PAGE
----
Thursday, June 24, 2010
I finally watched The Blind Side to see what all the Oscar hype was about. It leaves me with a few thoughts and questions to ponder as I lie in bed trying to fall asleep.
I am not a fan of movies and stories where the kind white people swoop in and save the poor black people from their own despair and misery. Too much of history is distorted to portray the kind charity of dominate society in helping the down and out minorities. It sends the message that people of color are not strong enough to help themselves, they need the hand of the white man to give them a boost. Don't get me wrong, this story of Michael Oher is extremely powerful. I think the Toohey family did an honorable thing in helping take care of a young person in need. I wonder, why does America love this movie? I fear it is because the dominate culture enjoys a good white hero story. And that is where I find this movie frustrating.
America needs more people like Leigh Ann Toohey. Not only is she a strong woman who knows how to do the right thing, but she combats her own stereotypes and prejudices so she can authentically love the young person she has brought into her life. That is why this story works for me. My favorite scene is when she is at lunch with her girlfriends and stands her ground against prejudice jokes made about people of color. This is the real heroism in the movie. Self reflecting, I have not done enough to stand up against racism, classism, and all the other -isms that are routinely exploited by dominate culture. How many times I have been sitting around with friends, heard an off-color comment, and not had the courage to tell that person that they should have been ashamed of themselves? Being passive perpetuates the problems that tear apart society.
I feel that had this movie been a poor white kid instead of a poor black kid, there would have been more emphasis on how hard the white kid worked, instead of how hard the white family worked for the black kid. Perhaps I am reading into this too much? I just don't think we (read: dominate culture) value the initiate and hard work of minority cultures beyond the holiday heros we celebrate as bank holidays. Dominate culture most definitely does not celebrate this as much as it does celebrates the hard work and perseverance of white culture. Children, all children, need to have role models in popular culture that demonstrate leadership and ability of people in their own culture. Yes, white children need to see people of their own culture breaking through the stereotypes and doing what is right, much like the Toohey family does in this film, but I think it is much more important to celebrate films where people from minority cultures can see a hero that looks like them finding success without the help of dominate culture. These children need to see this, because let's be honest, there are not enough Toohey families to make this story more common place.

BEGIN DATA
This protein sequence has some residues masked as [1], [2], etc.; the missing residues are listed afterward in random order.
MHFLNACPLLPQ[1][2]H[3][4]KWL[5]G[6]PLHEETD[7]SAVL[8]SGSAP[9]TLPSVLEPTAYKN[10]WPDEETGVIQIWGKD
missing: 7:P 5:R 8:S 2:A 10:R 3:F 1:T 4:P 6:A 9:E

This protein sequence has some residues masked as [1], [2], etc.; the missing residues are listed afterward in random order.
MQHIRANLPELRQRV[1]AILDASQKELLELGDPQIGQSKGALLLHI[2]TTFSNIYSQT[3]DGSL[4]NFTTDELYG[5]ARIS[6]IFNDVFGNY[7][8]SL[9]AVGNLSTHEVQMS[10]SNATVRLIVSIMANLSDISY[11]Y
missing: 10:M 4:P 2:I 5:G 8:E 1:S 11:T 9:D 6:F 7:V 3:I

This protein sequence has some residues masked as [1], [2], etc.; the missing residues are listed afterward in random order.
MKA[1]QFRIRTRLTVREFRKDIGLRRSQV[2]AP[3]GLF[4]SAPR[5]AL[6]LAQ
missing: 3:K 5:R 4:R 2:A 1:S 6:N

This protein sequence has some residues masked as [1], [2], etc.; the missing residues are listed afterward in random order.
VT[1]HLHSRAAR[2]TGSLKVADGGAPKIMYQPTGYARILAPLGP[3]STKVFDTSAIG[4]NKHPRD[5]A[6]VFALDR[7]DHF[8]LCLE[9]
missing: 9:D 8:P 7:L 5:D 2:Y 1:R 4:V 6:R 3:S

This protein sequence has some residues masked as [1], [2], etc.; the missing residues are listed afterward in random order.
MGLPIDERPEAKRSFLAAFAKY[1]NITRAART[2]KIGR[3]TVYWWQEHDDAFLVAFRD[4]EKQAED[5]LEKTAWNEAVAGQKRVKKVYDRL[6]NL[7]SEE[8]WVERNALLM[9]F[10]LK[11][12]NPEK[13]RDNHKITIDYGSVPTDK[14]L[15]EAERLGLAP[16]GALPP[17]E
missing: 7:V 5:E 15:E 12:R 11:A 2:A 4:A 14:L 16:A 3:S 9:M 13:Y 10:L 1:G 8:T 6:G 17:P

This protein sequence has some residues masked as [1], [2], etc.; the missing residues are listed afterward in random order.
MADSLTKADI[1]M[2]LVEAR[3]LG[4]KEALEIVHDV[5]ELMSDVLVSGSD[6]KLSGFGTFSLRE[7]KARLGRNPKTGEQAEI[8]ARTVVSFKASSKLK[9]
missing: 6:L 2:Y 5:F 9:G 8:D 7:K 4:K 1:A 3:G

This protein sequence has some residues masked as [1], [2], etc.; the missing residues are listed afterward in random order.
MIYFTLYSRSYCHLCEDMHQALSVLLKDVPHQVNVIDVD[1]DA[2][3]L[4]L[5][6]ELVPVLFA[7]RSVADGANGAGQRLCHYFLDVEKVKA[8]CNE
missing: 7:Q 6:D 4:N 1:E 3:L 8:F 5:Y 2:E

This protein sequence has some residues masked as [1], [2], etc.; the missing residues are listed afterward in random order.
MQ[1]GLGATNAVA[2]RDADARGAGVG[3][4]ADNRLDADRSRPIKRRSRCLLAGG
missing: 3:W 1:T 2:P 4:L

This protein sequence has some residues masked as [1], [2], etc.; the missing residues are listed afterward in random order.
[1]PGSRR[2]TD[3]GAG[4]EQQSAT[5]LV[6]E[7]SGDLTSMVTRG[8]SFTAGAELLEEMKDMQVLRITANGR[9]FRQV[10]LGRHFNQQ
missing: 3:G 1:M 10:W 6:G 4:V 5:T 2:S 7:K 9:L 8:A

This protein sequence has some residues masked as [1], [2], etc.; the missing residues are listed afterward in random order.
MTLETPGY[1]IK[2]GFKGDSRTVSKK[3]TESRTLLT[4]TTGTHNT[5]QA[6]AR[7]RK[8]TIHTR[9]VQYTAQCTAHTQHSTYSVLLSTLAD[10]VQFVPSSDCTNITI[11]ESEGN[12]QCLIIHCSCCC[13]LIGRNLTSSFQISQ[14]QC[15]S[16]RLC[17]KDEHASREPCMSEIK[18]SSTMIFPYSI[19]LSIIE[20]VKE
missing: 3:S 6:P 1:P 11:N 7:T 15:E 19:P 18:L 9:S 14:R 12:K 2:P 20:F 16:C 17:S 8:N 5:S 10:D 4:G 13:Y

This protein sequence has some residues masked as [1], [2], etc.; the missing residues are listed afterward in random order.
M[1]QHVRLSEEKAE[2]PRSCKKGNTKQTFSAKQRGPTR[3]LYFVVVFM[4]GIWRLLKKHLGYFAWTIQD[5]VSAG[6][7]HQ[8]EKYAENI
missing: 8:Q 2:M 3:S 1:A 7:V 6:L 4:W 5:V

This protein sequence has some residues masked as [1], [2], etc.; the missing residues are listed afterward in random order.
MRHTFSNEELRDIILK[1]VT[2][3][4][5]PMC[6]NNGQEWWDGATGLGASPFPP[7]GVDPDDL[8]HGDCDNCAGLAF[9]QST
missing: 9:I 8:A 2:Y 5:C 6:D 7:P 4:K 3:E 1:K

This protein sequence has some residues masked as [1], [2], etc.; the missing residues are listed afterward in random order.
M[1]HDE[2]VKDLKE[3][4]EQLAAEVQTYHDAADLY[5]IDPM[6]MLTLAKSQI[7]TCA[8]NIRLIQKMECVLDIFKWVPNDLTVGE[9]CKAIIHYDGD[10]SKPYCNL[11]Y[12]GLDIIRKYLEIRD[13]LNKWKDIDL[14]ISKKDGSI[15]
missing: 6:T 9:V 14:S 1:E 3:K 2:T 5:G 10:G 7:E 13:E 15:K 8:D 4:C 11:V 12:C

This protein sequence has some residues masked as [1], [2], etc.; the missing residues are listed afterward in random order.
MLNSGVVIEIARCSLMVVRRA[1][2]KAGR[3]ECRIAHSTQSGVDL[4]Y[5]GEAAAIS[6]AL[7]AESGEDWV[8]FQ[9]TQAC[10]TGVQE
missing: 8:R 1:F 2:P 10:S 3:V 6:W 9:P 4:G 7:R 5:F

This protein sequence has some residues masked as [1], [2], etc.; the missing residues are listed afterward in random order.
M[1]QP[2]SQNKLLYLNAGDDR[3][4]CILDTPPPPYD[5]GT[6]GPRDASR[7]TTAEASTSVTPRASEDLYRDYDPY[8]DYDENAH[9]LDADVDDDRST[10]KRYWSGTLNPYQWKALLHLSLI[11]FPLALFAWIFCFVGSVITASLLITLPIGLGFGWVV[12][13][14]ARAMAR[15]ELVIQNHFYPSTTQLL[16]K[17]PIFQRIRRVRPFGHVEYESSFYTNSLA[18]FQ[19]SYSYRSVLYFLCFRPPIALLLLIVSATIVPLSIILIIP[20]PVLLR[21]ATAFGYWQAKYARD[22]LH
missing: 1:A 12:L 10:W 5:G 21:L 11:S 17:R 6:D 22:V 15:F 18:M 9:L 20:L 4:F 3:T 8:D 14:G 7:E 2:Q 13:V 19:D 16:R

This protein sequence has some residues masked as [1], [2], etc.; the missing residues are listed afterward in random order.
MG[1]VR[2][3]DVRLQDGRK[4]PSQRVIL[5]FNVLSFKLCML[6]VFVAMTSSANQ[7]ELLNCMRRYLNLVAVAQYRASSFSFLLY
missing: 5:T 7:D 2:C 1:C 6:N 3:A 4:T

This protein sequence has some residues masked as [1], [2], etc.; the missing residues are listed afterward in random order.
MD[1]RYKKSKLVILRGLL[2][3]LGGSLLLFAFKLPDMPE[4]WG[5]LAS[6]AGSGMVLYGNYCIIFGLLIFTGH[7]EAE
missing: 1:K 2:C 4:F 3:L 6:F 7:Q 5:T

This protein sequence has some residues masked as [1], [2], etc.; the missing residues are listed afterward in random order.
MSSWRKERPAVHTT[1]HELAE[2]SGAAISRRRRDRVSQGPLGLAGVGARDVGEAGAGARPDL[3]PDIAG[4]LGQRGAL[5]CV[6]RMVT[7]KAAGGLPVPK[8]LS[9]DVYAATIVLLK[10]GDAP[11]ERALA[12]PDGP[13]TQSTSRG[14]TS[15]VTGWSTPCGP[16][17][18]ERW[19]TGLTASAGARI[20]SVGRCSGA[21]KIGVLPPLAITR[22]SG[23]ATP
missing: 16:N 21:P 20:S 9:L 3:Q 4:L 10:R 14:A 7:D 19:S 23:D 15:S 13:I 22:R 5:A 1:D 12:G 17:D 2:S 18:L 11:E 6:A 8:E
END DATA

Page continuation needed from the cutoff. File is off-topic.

Overall, I liked the film. It is always nice when a good person has good things come to them. I just wish we could move away from making movies that celebrate the white hero helping colored man out and make more box office Oscar winning hits that celebrate all the amazing things people from minority cultures have overcome without the white hero. Don't misunderstand me: I am not advocating that majority culture leave minority culture to their own means. There has so much injustice and inequity throughout history, there is much that needs to be done by dominate culture to bridge the gap that the dominate white culture has created between the haves and have nots. I am advocating that more attention be given to people who have overcome enormous obstacles without the help of the dominate white culture, because let's be honest, the man has been keeping them down.